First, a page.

Art and Gender
Lars Kiel Bertelsen & Klaus Christensen
In 1914 the suffragette Mary "The Slasher" Richardson attacked a painting at the National Gallery. The museum is in denial that the incident ever took place.
Suffragettes, the British feminists who fought for women's right to vote, carried out several dramatic and remarkable attacks on works of art during the years 1913-14. In August 1914 the outbreak of the First World War soon overshadowed the activities of the suffragettes, and since then the movement has been largely forgotten. Nevertheless, these attacks still stand as examples of some of the strangest and most disturbing displays of civil disobedience in modern Europe.
These attacks still stand as examples of some of the
strangest and most disturbing displays of civil disobedience in modern
The editors of the Danish art journal ARK were recently made aware of the most famous of these attacks, namely the attack by Mary Richardson on Velázquez' Rokeby Venus at the National Gallery in London. During a visit to London we investigated the matter, which is still being kept secret by the National Gallery today. Of course the painting itself has been restored, and one needs to know exactly where the knife cut the canvas in order to detect the marks on the surface of the painting. However, if one stands a little to the left of the painting - close to the frame - it is possible to see the faint, pale scars on Venus's back.
During our stay in London we tried in vain to gain access to the archive files regarding the case at the National Gallery. We were denied access on the grounds that it was "classified material", which the museum did not want published in order to - in their own words - avoid "giving people ideas". This refusal naturally prompted our curiosity, and we succeeded in procuring a contemporary, black and white photograph of the painting taken immediately after the attack. We have superimposed a section of this photograph over a modern colour reproduction of Velázquez's painting. Thus it is possible for the first time since 1914 to see a colour reproduction of the painting as it must have looked after Mary Richardson's attack.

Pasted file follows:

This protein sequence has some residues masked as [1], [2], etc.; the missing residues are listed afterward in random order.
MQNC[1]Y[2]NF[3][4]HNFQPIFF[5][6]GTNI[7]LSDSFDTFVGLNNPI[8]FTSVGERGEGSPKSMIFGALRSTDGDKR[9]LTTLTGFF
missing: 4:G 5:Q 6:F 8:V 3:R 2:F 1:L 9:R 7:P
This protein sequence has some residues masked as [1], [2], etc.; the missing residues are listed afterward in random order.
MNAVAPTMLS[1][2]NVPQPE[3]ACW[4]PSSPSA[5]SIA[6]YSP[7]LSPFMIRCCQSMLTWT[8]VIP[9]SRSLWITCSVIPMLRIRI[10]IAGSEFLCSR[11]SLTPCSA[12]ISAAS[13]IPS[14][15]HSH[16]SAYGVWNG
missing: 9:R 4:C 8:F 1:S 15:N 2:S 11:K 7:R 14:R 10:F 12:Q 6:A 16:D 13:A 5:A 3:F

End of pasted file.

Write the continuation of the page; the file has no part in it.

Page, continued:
It is our belief that the refusal of the National Gallery to allow ARK to study the archive material is symptomatic of how the museum as an institution can completely suppress the existence of such acts of vandalism, which - although they are not recommendable - indicate that there is a world outside the walls of the museum.
Mary Richardson brought the outside world into the
museum in a very concrete manner when she hid a meat cleaver under her
coat in 1914.
Mary Richardson brought the outside world into the museum in a very concrete manner when she hid a meat cleaver under her coat in 1914. She thereby brought a world of politics and strife with her into the quiet rooms of the museum. This breach of etiquette was so serious that the institution still - more than 80 years later - suppresses it ever took place. According to the National Gallery it never happened. The Venus hangs beautiful and unscathed on the museum wall, and nothing can tell us of the drama that took place here, and which contributed to British women acquiring the right to vote in 1918 and the same legal status as men in 1928. But let us go back to the beginning...